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Graveyard, tombs, ashes…


At the POLIN Museum of the History of Polish Jews (Polish: Muzeum Historii Żydów Polskich), Warsaw, April 2017. POLIN was built on the site of the former Warsaw Ghetto. The Ghetto Uprising started on April 19, 1943. POLIN is located on a street named after Mordechai Anielewicz, one of the leaders of the Uprising. I visited POLIN together with Beata Czajkowska, Olga Brzezinska, and Marius Stan.


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The History of Jewish Honor

 “The most difficult struggle of all is the one within ourselves. Let us not get accustomed and adjusted to these conditions. The one who adjusts ceases to discriminate between good and evil. He becomes a slave in body and soul. Whatever may happen to you, remember always: Don’t adjust! Revolt against the reality!”. Mordechai Anielewicz was born in Warsaw, Poland, in 1919. After finishing secondary school Anielewicz joined the Zionist movement and became a full-time organizer of the movement. When the German Army invaded Poland in September 1939, Anielewicz managed to escape to Romania.

In October 1939, the Schutz Staffeinel (SS) began to deport Jews living in Austria and Czechoslovakia to ghettos in Poland. Transported in locked passenger trains, large numbers died on the journey. Those that survived the journey were told by Adolf Eichmann, the head of the Gestapo’s Department of Jewish Affairs: “There are no apartments and no houses – if you build your homes you will have a roof over your head.”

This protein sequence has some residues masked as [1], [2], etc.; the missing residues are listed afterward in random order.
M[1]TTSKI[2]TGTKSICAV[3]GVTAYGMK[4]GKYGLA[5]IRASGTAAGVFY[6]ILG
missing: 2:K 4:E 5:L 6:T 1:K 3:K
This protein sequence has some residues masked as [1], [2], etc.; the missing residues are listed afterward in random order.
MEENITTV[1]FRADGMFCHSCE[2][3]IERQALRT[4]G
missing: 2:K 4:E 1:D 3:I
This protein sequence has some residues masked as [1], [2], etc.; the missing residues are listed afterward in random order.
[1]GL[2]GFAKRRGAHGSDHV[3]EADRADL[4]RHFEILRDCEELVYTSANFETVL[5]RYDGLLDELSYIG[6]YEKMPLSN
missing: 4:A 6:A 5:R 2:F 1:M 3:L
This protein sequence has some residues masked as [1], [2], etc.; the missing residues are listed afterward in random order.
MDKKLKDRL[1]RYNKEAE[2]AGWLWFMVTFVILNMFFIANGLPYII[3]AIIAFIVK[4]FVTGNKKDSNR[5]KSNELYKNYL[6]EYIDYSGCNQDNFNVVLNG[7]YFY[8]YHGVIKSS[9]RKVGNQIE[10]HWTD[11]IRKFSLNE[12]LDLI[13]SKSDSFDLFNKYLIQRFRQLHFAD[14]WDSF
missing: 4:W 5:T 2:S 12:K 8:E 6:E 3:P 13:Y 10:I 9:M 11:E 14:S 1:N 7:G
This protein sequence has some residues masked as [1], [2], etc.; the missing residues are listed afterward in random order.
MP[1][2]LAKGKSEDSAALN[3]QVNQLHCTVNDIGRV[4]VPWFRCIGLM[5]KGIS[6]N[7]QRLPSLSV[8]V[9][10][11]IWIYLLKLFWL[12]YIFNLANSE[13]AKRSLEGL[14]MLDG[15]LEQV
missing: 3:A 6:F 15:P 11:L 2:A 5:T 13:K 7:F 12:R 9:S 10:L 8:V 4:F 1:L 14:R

In Warsaw all 22 entrances to the ghetto were sealed. The German authorities allowed a Jewish Council (Judenrat) of 24 men to form its own police to maintain order in the ghetto. The Judenrat was also responsible for organizing the labour battalions demanded by the German authorities. Conditions in the Warsaw ghetto were so bad that between 1940 and 1942 an estimated 100,000 Jews died of starvation and disease in the Warsaw Ghetto.

Anielewicz returned to Warsaw where he attempted to organize resistance to the Nazi occupation and in November 1942 was elected as chief commander of the Jewish Fighter Organization in the ghetto.

Between 22nd July and 3rd October 1942, 310,322 Jews were deported from the Warsaw ghetto to extermination camps. Information got back to the ghetto what was happening to those people and it was decided to resist any further attempts at deportation. In January 1943, Heinrich Himmler gave instructions for Warsaw to be “Jew free” by Hitler’s birthday on 20th April.